If you will primarily be using your new boots for summiting high mountain peaks or traveling off-trail and over incredibly rough terrain, you’ll certainly want additional ankle support. Additionally, if you have any history of injury to your ankles or knees, you’ll want more support to account for any lingering effects of these injuries.
These are the three main parts of hiking boot construction and they are the major terms that you should be aware of when selecting between different pairs of boots. These parts can be made from a variety of materials that, depending on the manufacturer’s choice, combine to give the boot its unique characteristics.
The upper section of a hiking boot, in its most basic sense, is the portion of the boot that protects the top and sides of your foot from the external environment. This is the section in which there is the greatest material variety amongst different hiking footwear. Some examples of materials used in hiking boot uppers include leather (full-grain, split-grain, and Nubuck), synthetics (polyester, nylon, and ‘synthetic leather’), waterproof membranes (Gore-Tex®, etc), and synthetic insulation (commonly included in mountaineering boots).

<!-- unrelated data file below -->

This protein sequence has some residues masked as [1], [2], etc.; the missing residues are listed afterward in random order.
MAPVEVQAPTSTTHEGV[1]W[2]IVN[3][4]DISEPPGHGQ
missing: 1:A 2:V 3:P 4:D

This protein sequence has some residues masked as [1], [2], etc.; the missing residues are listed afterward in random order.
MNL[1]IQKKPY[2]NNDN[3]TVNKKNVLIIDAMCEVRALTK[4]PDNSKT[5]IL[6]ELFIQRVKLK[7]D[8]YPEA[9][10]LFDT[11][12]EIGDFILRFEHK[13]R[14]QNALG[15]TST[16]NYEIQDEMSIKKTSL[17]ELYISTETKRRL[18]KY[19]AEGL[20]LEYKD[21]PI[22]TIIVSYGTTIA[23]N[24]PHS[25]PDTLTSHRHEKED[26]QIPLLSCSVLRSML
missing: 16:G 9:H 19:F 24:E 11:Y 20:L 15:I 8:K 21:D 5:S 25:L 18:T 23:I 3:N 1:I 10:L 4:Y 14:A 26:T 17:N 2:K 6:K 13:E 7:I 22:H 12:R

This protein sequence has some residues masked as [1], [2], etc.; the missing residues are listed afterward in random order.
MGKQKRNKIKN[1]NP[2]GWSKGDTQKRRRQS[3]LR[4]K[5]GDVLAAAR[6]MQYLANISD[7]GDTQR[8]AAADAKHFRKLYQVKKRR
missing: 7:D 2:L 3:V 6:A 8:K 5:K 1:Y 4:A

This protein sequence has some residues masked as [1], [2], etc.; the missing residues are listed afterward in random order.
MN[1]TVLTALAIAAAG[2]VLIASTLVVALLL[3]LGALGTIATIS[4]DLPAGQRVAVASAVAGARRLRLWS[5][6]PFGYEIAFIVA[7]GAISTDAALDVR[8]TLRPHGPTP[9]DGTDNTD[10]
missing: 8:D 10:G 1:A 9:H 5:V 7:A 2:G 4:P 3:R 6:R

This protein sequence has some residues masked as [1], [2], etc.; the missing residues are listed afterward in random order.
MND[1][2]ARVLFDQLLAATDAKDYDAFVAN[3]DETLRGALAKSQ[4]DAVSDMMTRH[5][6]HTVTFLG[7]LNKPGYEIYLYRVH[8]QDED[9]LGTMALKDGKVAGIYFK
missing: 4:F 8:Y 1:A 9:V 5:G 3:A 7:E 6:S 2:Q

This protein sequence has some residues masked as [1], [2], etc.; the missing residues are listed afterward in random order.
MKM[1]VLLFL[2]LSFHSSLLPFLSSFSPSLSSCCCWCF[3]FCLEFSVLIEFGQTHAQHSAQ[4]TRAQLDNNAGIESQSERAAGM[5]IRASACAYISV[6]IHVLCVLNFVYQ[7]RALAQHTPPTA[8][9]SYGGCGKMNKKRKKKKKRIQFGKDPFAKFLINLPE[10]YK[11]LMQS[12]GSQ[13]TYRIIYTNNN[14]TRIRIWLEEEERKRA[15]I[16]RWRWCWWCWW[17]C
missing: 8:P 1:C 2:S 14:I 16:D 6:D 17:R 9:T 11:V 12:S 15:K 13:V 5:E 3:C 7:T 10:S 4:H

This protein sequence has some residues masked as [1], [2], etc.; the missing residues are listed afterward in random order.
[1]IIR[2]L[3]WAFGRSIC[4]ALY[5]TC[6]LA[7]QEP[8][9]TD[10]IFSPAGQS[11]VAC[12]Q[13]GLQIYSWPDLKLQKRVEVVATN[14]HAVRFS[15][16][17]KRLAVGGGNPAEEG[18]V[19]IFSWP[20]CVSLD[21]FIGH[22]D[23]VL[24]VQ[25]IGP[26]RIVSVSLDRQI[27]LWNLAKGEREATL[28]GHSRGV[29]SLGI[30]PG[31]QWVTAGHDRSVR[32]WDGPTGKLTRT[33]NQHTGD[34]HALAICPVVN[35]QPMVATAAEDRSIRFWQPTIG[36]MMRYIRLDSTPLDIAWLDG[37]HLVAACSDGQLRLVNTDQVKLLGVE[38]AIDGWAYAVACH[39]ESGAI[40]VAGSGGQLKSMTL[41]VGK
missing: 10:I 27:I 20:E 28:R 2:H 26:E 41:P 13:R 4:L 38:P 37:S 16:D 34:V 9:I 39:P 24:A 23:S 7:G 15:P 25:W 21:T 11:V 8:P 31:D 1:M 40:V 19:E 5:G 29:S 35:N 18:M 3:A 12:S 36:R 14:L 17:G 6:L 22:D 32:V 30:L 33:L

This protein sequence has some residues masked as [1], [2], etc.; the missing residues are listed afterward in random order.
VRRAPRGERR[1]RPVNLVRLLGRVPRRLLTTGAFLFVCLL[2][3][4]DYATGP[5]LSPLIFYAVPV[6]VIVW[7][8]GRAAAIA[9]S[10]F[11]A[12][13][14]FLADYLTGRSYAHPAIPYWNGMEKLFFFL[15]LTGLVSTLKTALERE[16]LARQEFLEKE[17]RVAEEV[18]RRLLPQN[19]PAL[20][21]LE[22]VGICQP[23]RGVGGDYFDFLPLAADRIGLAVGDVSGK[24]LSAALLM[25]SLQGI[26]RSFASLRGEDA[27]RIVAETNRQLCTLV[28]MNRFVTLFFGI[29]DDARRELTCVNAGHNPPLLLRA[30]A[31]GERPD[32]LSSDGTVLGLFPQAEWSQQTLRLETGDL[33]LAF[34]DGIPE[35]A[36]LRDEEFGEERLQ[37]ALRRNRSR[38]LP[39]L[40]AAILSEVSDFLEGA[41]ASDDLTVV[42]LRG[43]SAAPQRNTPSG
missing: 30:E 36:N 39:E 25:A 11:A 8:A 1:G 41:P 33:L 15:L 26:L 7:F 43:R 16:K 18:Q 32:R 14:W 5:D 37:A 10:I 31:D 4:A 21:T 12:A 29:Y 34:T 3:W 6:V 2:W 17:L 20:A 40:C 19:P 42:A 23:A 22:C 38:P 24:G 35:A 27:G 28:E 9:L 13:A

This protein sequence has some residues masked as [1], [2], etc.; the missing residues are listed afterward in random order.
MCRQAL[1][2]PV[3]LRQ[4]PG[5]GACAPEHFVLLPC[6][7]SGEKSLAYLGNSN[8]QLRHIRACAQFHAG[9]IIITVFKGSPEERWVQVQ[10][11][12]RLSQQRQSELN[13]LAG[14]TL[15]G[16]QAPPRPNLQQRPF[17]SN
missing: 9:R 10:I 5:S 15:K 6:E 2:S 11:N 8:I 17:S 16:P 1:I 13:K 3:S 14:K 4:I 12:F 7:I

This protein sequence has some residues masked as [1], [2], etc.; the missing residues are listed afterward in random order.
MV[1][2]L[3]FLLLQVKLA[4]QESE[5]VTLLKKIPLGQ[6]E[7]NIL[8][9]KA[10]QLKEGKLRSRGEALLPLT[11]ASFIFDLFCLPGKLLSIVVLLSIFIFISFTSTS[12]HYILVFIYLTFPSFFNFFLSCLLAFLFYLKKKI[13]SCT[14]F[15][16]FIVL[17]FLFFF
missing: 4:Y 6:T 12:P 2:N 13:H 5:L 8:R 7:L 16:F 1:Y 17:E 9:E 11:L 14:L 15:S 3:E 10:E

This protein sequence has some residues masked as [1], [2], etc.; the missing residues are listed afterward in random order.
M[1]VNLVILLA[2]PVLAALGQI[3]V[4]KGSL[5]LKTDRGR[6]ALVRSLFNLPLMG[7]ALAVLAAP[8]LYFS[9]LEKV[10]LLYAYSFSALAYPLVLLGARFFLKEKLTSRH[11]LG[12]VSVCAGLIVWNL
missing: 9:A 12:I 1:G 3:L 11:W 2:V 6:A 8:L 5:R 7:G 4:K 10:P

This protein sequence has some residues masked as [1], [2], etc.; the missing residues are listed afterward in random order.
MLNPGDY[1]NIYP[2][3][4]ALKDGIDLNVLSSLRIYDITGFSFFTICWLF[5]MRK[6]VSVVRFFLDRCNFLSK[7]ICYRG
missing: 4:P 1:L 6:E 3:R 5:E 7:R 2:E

The midsole section of hiking boots provides cushioning and protects the feet from shock. The midsole of a boot plays a large role in that boot’s overall stiffness. Stiffer boots provide greater comfort and stability, but they can take more time to break-in. Softer boots may, initially, feel more comfortable on the feet, but they won’t provide as much protection from roots, rocks, and other external surfaces.
The most common materials used in hiking boot midsoles are ethylene vinyl acetate (EVA) and polyurethane. EVA has become very common because, in general, it is lighter, cheaper, and provides more cushioning. In a given midsole, EVA can vary in density in different sections of the boot to offer more support where the foot needs it most.
Polyurethane is considered firmer and more durable than EVA. Boots that are designed for long backpacking trips and mountaineering generally tend to opt for polyurethane in the midsole over EVA.